Hello friends! It’s been a while! I missed every single one of you… I promise! Even though I haven’t written in quite some time, you best believe my mind has been churning out ideas. Most importantly, on the topic of psychological team building.
There are a lot of things we think about when considering what a championship team consists of. How many times have we seen these “super teams” built, not even just in football, and then you see them fall flat?
Most people would say you need all this great talent on your team, right? That is absolutely true.
You need a quarterback that can at least be a bus driver (I would have said you need great QB play until Peyton Manning won it all last year). Talent on both ends of the ball is a must. You need a part of your team that is unstoppable, whether that be a defensive line that can’t be stopped, a secondary that is impenetrable, a running game that gashes, etc.
You can build a team filled with elite players, but that doesn’t guarantee success. At the end of the day, a major piece of the puzzle that is missing is the psychological aspect to football, and sports in general.
As fans, we tend to separate the human aspect from the players we are watching. We are all guilty of this. It’s hard to see these people as actual human beings, rather than football-playing robots. Do human beings get tired? Have they tried to cut corners? Do human beings get lazy? Are human beings capable of giving their all at all times?
For us to think that every single player has it in them to go max-effort every single play of a game is simply naive.
There are 22 players on the field at a given time. Fifty-three players fill up a locker room. Are we really thinking that every single one of them is a high motor, high energy, fiery spirited person that gives their all at all times?
Not to mention, people get tired and when they get tired, these characteristics show up even more.
Now let’s get to how it relates to the Cowboys.
The Dallas Cowboys and Team Psychology
For example, let’s think about Rolando McClain…
We all know there are plays where you can tell Rolando McClain is either gassed, injured or he is saving up/recuperating energy. You can see when this happens. (Disclaimer: I’m not trying to call out McClain, but he is a great example for this.)
Now, let’s also think about Tyrone Crawford last season. Tyrone Crawford played a large portion of last season with a rotator cuff issue.
Now, if Tyrone Crawford chooses a play where he is going to give max effort and he helps clear Rolando McClain for an easy tackle, but McClain is not giving max effort, how does that affect the team as a whole?
Crawford thinks he just gave his all for nothing, despite the injury he is playing with. McClain knows he missed out on an opportunity. On the next play, McClain gives his all and Crawford is easing up a bit.
This is just an example to try to get people to humanize athletes a little more. It makes sense to think that this sort of thing happens. It’s impossible to get everyone playing 100% for every snap of a game.
These things will happen, but it is a matter of minimizing them and making sure you have enough high energy players giving max effort as often as possible.
This is why I believe these super teams are never a slam dunk. When you combine top-tier athletes together, they may not all play at 100%, thinking someone else will make that huge play and they can relax a bit.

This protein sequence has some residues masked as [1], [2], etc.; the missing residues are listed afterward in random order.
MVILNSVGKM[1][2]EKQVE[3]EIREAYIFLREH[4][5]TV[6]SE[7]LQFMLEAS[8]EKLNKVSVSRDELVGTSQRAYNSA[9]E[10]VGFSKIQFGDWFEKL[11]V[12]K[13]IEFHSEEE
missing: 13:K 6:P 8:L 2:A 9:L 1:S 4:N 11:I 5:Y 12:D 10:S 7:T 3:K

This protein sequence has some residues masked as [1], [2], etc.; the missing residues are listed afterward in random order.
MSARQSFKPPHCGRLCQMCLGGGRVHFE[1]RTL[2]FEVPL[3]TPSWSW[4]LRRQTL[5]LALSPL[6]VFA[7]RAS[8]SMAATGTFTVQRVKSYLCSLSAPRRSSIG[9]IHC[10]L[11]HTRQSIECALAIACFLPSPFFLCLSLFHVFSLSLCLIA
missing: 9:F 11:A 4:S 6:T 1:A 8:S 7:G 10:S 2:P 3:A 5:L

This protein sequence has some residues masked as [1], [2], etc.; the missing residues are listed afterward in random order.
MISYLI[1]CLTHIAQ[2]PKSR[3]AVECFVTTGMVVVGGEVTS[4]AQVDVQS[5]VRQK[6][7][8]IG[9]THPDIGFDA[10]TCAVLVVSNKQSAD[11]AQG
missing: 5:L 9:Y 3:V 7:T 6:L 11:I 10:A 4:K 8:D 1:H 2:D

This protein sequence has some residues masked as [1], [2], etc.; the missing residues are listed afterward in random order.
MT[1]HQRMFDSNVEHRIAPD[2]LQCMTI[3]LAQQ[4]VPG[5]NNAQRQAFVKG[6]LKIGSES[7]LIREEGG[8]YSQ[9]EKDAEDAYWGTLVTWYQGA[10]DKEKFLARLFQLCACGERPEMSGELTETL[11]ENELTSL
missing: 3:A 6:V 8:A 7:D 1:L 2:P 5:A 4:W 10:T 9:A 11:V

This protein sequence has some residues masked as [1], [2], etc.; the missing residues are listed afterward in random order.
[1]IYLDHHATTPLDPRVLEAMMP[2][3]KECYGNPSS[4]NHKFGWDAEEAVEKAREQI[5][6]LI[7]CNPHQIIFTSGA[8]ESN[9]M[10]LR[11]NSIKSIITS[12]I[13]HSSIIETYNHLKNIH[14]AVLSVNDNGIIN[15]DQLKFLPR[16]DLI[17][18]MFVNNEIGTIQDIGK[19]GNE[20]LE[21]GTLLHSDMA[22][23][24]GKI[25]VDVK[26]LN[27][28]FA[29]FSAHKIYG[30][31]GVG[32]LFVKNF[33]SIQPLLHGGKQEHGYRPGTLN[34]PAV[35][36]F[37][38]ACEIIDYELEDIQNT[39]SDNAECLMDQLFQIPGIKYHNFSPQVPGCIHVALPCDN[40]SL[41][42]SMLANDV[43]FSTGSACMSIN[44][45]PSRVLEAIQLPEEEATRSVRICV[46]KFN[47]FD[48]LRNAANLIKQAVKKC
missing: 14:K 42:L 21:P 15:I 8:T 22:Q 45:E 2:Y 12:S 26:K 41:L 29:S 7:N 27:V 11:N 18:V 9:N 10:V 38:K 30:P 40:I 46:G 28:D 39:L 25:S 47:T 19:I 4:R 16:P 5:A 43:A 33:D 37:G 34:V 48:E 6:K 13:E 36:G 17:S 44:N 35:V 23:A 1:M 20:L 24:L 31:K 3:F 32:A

How can you counter natural human elements?
Having Orlando Scandrick back in 2016 will be HUGE.
This team plays differently when he is on the field. What Dez Bryant brings to the offense, Orlando Scandrick brings to the defense. This is a player who plays at such a high energy level that he makes everyone else around him play up to his level.
He talks a lot, he’s flashy, and he flies around all over the field. It’s hard to take plays off when you have that guy energizing you.
With all the youth that this team has, and all the players fighting for a place in the NFL, you get players that should be giving everything that they have. These players are trying to make themselves some money. There is a lot of hunger there.
When you combine youth, hunger, talent and energy, you get the most out of your team. When you hear the term “high motor,” that is getting toward what I’m talking about.
If you’re an NFL player, chances are there is talent there. Everyone has a particular skill that is very good, at a minimum. Get everyone playing as hard as they can and you’re really harvesting something.
I think this is something that Bill Belichick and the New England Patriots do really well.
How many times have people counted out areas of the Patriots team only to feel stupid in the end?
I often question how a guy like Malcolm Butler goes from a nobody to their shutdown corner in no time. Well, it’s because Belichick not only knows how to put his players in positions for them to succeed, but he makes every guy bring his all.
2014 Dallas Cowboys: A Perfect Example
The 2014 Dallas Cowboys were a phenomenal example of what energy and effort can do.
Everyone thought that defense would be historically bad. But, they weren’t nearly as bad as everyone expected, despite having practically no big-name talent on it.
What they had were a bunch of young nobodies that were playing as hard as they could together as a unit. Jon Gruden called them the “UFO” defense. A bunch of unidentified flying objects, because they were nobodies who just flew all over the field.
The 2016 team is clearly going for the same identity. They need the offense to control the clock and put up points like it has for the duration of Tony Romo‘s existence.
The defense… well, they will be a bunch of guys looking to make names for themselves, prove people wrong, and make themselves some serious money.